As a matter of fact, we are hard pressed to find any details from the Bible pertaining to Jesus’ activities after his resurrection and his initial showing of himself to his apostles, other than a remark by Luke that he spent 40 days teaching his disciples and subsequently ascended into heaven (Acts 1:3-4, 9). Just because the biblical authors do not explicitly say Jesus appeared to other people in other lands that does not rule out the possibility. To argue such would be a textbook example of arguing from silence. Furthermore, one wonders what Ms. Blankley makes of Jesus’ words in John 10:16: “And other sheep I have, which are not of this fold: them also I must bring, and they shall hear my voice; and there shall be one fold, and one shepherd.” To the Nephites gathered at the temple in the land Bountiful the risen Lord confirmed that they were those of whom he spoke of as his “other sheep” (3 Nephi 15:16-24).
The Virgin Birth
Our authority informs us that “the Mormon Church teaches that Mary, the mother of Jesus, conceived Jesus through sexual relations with God the father” and therefore does not believe Jesus was born of a virgin. As evidence for this claim, Ms. Blankley invokes the teachings of Brigham Young and Bruce R. McConkie to the effect that God the Father had sexual relations with Mary to conceive Jesus. As a matter of fact, the “Mormon Church” teaches that “we believe that He was born of a virgin, Mary, in Bethlehem of Judea in what has come to be known as the meridian of time, the central point in salvation history.” According to Ms. Blankley, “The Bible teaches that Mary, a virgin, “was found to be with child through the Holy Spirit” (Matthew 1:18).” Unsurprisingly, so too does the Book of Mormon:
- And it came to pass that I looked and beheld the great city of Jerusalem, and also other cities. And I beheld the city of Nazareth; and in the city of Nazareth I beheld a virgin, and she was exceedingly fair and white….And I looked and beheld the virgin again, bearing a child in her arms” (1 Nephi 11:13,20).
- “And behold, he shall be born of Mary, at Jerusalem which is the land of our forefathers, she being a virgin, a precious and chosen vessel, who shall be overshadowed and conceive by the power of the Holy Ghost, and bring forth a son, yea, even the Son of God” (Alma 7:10).
I hasten to add that I am not inherently opposed to the idea put forth by President Young and Elder McConkie that has mortified Ms. Blankley. Given my acceptance of the profound truth restored by Joseph Smith that God is embodied, their idea seems logical. However, given the dearth knowledge we possess concerning the manner of the conception of Jesus, other than it was done by the power of God through miraculous means, I am not willing to stake out any position just yet. As President Harold B. Lee cautioned:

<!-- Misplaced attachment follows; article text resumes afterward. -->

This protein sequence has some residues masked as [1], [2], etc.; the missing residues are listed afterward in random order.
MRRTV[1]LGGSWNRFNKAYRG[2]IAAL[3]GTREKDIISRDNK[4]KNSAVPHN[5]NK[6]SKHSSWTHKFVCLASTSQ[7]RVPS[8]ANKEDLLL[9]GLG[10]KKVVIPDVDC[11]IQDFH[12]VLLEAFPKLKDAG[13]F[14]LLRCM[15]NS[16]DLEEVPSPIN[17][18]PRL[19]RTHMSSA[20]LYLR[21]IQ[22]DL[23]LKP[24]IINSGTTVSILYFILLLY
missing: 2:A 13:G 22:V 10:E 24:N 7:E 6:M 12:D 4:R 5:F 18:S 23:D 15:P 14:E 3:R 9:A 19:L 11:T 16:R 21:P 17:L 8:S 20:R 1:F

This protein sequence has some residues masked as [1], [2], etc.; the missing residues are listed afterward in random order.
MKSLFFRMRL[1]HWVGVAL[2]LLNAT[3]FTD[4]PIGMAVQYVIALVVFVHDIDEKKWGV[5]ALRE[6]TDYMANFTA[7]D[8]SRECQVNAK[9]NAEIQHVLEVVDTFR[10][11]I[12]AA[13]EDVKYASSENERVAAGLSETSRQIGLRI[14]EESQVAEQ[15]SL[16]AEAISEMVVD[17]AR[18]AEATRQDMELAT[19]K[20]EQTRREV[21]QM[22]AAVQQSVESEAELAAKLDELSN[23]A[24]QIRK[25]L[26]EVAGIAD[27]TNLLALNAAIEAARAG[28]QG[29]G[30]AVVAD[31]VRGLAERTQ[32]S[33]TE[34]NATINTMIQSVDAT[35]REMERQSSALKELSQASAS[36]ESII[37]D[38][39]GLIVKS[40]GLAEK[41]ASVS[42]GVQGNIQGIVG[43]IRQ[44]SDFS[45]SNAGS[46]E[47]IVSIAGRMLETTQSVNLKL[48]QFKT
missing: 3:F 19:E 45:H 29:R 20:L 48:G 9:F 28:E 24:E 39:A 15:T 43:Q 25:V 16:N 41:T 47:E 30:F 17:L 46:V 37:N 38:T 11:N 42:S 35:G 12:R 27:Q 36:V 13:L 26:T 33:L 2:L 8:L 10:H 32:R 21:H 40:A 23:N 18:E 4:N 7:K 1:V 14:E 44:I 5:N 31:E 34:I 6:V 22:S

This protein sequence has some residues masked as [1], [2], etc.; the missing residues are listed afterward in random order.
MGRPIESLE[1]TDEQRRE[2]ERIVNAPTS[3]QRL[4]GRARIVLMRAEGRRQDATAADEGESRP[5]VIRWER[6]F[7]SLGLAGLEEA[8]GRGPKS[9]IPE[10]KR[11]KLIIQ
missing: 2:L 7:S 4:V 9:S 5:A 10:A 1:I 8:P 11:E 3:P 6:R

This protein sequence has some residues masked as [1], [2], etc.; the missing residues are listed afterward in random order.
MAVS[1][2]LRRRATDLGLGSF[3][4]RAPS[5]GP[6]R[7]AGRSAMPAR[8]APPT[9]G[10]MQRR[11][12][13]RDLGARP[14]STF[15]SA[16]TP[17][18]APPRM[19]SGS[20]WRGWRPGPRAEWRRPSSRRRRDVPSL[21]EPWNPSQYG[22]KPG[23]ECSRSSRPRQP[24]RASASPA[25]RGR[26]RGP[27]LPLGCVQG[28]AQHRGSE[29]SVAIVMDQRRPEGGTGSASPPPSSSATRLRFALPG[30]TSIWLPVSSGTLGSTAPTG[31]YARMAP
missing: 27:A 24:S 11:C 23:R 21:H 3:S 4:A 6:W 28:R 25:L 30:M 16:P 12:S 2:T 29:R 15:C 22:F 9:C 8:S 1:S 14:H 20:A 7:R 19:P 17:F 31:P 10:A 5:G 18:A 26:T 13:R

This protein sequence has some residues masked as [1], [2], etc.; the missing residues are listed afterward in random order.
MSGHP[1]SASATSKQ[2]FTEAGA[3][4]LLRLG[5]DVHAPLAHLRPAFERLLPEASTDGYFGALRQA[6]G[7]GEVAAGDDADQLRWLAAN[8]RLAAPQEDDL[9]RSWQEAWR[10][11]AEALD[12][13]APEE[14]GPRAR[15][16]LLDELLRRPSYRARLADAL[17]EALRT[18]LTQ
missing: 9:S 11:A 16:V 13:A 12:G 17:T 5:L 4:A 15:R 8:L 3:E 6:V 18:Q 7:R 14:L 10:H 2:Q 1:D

We are very much concerned that some of our Church teachers seem to be obsessed of the idea of teaching doctrine which cannot be substantiated and making comments beyond what the Lord has actually said. You asked about the birth of the Savior. Never have I talked about sexual intercourse between Deity and the mother of the Savior. If teachers were wise in speaking of this matter about which the Lord has said but very little, they would rest their discussion on this subject with merely the words which are recorded on this subject in Luke 1:34-35: “Then said Mary unto the angel, How shall this be, seeing I know not a man? And the angel answered and said unto her, The Holy Ghost shall come upon thee, and the power of the Highest shall overshadow thee: therefore also that holy thing which shall be born of thee shall be called the Son of God.” Remember that the being who was brought about by [Mary’s] conception was a divine personage. We need not question His method to accomplish His purposes. Perhaps we would do well to remember the words of Isaiah 55:8-9: “For my thoughts are not your thoughts, neither are your ways my ways, saith the Lord. For as the heavens are higher than the earth, so are my ways higher than your ways, and my thoughts than your thoughts.” Let the Lord rest His case with this declaration and wait until He sees fit to tell us more.
What’s more, Ms. Blankley seems to have overlooked some of Elder McConkie’s other writings on this matter (which, incidentally, come from the same volume that she proof-texts in her article):
Our Lord is the only mortal person ever born to a virgin, because he is the only person who ever had an immortal Father. Mary, his mother, “was carried away in the Spirit” (1 Ne. 11:13-21), was “overshadowed” by the Holy Ghost, and the conception which took place “by the power of the Holy Ghost” resulted in the bringing forth of the literal and personal Son of God the Father. (Alma 7:10; 2 Ne. 17:14; Isa. 7:14; Matt. 1:18-25; Luke 1:26-38.) Christ is not the Son of the Holy Ghost, but of the Father. (Doctrines of Salvation, vol. 1, pp. 18-20.) Modernistic teachings denying the virgin birth are utterly and completely apostate and false.
As is helpfully summarized by the FAIR Wiki:
Critics of the Church like to dig up quotes like those from Brigham Young for their shock value, but such statements do not represent the official doctrine of the Church. Furthermore, critics often read statements through their own theological lenses, and ignore the key distinctions which LDS theology is attempting to make by these statements. Instead, they try to put a salacious spin on the teaching, when this is far from the speakers’ intent. The key, official doctrine of the Church is that Jesus is literally the son of God (i.e., this is not a symbolic or figurative expression), and Mary was a virgin before and after Christ’s conception.
The Spirit World